Traditional UWB antennas are bulky in size, which limits their applications. State-of-the-art radio systems require antennas that are:
- Able to cover an ultra-wide range of operating frequency bands.
- Compact and yet robust enough to be mounted in settings that range from satellites to the human body.
Our pioneering work in this area has led to the significant contributions to the UK Ofcom Spectrum Framework Review and the developments of new products and business opportunities, new technologies for assessing the Electromagnetic emission on the mobile handset and for smart meter deployment, and wearable antennas deployed in the battlefield to reduce the load and provide smart communications for dismounted soldiers.
The underpinning research has generated several impacts on public services, the environment and the economy.
Impact on public services
Impact on the environment
With the integration of multiple functions on mobile phone handsets, the EM emission from different components has caused interference to the radio channels, which burdens wireless networks, causing excess power consumption. Sony-Ericsson, have funded the group to develop wideband test equipment for detecting EM interference on mobile terminals since 2007. This work has led to a patent application (EU Patent Application No: 08100712.2,). In 2008, Innovation China-UK funded the group to commercialise the developed technology in collaboration with Beijing University of Posts and Telecommunications, China. Two specialist test units were built and sold (one to Sony-Ericsson and the other to Wavetown Communications Ltd, China). The developed products enable the mobile handset manufacturers to assess their mobile phones and make sure the products are in ‘green’ operation.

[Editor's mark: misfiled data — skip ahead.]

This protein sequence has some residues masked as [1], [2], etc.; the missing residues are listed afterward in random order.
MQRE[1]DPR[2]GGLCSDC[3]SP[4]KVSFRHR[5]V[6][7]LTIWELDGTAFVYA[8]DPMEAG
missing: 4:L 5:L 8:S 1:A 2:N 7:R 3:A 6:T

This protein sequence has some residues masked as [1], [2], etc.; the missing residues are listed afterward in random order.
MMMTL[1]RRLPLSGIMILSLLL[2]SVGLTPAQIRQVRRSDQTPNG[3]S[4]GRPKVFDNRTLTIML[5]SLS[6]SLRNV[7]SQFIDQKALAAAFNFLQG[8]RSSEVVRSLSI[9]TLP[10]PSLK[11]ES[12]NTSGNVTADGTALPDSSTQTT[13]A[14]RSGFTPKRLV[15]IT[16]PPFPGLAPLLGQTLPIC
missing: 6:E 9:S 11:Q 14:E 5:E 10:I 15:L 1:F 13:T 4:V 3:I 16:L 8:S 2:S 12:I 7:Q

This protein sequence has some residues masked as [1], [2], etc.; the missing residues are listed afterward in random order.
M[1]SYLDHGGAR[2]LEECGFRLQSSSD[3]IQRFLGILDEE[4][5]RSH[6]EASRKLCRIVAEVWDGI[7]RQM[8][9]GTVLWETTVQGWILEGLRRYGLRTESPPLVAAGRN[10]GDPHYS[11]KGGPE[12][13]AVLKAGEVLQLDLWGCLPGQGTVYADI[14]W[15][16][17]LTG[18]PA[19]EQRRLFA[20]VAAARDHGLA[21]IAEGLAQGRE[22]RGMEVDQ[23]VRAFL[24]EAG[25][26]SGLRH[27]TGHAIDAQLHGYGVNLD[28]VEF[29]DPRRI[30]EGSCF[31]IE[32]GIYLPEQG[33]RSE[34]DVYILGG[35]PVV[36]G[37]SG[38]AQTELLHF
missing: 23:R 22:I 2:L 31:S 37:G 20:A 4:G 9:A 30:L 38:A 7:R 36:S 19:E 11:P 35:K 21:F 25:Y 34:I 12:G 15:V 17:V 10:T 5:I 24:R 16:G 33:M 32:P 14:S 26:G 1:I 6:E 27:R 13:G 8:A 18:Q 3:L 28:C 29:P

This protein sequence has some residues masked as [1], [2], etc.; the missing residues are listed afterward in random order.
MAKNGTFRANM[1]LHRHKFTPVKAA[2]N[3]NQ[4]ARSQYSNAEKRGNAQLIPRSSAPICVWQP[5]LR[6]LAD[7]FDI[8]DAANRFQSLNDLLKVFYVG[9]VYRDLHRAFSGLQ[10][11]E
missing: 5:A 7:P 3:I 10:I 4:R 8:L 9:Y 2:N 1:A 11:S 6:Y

Impact on economy (new products, business opportunities and licence)